Including these cyclicals, the combined market capitalisation is up 99 per cent since March 2013, against 12 per cent cumulative growth in earnings during the period.

Valuations are even steeper for foreign investors who benchmark their yields in India with benchmark interest rates in the US. The earnings yield for the broader market is now down to a record low of 3.3 per cent and its spread over US treasury yields is at a record low of 0.93 percentage point. The spread was 1.9 percentage point at the end of FY16 and 4.8 percentage points at beginning of the current rally in March 2013. The spread was 1.5 percentage point at the end of March 2008.

The earnings yield is the potential yield for an equity investor if the company pays 100 per cent of its current (annual) net profit as equity dividend. Simply put, it is net profit divided by the market capitalisation of a company. Typically, the earnings yield on equities should be sufficiently higher than the yield on risk-free assets (such as government bonds) to compensate for the greater risk of owning equities.

Analysts say that this raises the prospect of an outflow of capital from the equity market if the bond yields in the US harden any further. “The market has been expensive for too long now, aided by lower interest rates in major developed markets like the US. Any further tightening of interest rates in the US or further fall in the earnings yield in India may lead to a market correction,” says Dhananjay Sinha, head research, economist and equity strategist, Emkay Global Financial Services.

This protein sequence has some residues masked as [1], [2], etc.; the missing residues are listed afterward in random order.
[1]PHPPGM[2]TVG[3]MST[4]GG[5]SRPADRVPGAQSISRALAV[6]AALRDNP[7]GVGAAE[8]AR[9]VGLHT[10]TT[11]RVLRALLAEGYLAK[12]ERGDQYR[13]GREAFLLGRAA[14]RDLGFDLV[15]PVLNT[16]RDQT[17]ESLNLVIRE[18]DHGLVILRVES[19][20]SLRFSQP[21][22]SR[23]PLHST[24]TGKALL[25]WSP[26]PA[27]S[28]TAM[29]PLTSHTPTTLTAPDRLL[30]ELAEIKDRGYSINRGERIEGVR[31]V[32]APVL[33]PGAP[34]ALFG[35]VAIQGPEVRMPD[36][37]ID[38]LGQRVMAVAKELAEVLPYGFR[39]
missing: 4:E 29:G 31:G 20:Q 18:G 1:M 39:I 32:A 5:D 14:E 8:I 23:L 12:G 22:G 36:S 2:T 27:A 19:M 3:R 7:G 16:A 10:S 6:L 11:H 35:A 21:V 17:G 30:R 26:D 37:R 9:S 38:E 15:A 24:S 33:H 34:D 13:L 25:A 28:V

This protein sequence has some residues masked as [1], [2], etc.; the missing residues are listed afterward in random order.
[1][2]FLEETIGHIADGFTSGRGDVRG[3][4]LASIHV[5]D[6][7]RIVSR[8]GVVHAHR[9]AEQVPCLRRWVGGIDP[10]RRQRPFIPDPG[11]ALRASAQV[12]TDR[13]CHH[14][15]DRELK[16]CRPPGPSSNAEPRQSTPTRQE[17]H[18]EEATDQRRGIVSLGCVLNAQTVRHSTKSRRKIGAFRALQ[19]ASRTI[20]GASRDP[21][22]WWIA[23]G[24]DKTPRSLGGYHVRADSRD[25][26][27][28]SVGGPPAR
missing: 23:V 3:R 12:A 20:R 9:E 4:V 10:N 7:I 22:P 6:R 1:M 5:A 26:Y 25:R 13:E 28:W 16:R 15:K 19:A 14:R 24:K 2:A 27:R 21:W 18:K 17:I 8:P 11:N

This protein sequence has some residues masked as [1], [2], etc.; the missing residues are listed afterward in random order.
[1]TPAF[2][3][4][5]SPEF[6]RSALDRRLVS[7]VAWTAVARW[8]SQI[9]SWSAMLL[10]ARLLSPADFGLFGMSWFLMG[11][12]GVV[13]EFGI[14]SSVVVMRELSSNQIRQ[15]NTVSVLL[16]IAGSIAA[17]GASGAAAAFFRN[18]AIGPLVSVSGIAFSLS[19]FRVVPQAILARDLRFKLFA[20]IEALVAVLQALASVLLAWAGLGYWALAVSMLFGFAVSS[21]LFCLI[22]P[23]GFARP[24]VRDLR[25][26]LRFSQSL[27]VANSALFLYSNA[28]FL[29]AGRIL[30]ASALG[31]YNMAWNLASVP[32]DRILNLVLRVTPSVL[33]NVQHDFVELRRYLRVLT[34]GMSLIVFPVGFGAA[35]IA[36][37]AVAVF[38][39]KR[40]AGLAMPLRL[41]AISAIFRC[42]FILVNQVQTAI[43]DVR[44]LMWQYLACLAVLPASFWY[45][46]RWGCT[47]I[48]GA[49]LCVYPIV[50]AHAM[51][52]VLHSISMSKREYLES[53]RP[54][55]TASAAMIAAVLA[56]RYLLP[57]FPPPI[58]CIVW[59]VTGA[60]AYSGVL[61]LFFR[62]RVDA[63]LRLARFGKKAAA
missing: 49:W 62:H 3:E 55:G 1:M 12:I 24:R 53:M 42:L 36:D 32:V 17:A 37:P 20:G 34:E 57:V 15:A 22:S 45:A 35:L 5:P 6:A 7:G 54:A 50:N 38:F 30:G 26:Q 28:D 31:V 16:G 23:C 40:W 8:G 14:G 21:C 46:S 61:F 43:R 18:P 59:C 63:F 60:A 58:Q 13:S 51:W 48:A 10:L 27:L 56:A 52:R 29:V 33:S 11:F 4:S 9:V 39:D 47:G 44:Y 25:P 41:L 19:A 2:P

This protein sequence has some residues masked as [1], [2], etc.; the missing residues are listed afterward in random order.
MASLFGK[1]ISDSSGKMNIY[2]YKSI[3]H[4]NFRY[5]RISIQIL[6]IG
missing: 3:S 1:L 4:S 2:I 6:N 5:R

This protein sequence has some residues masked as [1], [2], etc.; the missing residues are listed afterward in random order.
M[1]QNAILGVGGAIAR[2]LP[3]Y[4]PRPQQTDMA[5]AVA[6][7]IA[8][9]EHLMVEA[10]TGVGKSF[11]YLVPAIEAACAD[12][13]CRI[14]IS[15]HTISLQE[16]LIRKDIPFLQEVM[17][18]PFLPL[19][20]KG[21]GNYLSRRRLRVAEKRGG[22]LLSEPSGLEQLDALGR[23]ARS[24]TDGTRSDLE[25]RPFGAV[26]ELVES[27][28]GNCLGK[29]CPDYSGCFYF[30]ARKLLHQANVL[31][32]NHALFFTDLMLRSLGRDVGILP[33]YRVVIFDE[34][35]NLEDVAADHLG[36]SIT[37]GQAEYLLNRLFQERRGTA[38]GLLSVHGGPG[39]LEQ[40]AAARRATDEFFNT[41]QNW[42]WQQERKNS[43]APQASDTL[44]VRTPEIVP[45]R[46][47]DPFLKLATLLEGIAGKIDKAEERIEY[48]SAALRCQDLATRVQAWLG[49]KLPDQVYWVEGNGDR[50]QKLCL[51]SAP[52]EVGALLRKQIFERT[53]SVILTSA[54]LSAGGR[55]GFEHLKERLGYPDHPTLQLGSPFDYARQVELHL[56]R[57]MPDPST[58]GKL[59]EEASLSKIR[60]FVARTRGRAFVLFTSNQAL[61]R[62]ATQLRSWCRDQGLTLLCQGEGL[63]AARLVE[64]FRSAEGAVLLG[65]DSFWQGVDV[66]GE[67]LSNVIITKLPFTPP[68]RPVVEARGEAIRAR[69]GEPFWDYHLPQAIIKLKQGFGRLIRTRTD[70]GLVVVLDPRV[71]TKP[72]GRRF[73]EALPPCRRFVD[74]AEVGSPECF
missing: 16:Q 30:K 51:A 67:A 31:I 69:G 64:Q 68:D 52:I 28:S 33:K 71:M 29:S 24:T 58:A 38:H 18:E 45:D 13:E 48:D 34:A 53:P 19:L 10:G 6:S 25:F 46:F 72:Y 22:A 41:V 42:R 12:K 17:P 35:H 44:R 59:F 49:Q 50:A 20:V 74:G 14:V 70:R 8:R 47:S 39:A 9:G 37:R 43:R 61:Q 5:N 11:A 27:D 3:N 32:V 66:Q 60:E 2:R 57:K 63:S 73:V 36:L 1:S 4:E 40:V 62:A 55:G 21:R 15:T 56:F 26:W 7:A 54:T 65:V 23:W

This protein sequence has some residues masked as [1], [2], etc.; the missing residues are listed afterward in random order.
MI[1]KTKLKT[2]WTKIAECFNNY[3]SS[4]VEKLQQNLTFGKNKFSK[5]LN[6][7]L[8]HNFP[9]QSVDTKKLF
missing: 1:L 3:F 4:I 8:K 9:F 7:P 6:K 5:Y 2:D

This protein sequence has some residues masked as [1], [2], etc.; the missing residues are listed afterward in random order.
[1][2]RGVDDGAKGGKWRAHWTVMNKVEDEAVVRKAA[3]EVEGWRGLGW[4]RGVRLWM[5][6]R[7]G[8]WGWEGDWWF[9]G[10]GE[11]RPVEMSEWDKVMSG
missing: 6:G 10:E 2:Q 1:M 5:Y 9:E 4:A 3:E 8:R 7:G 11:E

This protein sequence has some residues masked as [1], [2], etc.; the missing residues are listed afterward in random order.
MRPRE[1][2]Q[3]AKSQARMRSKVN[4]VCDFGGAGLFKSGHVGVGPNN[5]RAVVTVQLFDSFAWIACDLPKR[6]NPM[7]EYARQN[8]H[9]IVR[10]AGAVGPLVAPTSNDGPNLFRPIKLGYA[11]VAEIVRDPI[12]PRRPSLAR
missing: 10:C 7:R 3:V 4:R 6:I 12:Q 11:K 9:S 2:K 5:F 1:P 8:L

The benchmark interest rates in the US are up nearly 20 bps since the beginning of the current calendar year. One basis point is one-hundredth of one per cent.

This has been partly compensated by around a decline of 10 bps in benchmark interest rates in India. While many are expecting interest rate cuts by the Reserve Bank of India, there are others who think otherwise. They argue that interest rates in India could rise, as various state governments hit the bond market to raise funds to finance the farm loan waivers and bigger fiscal deficits.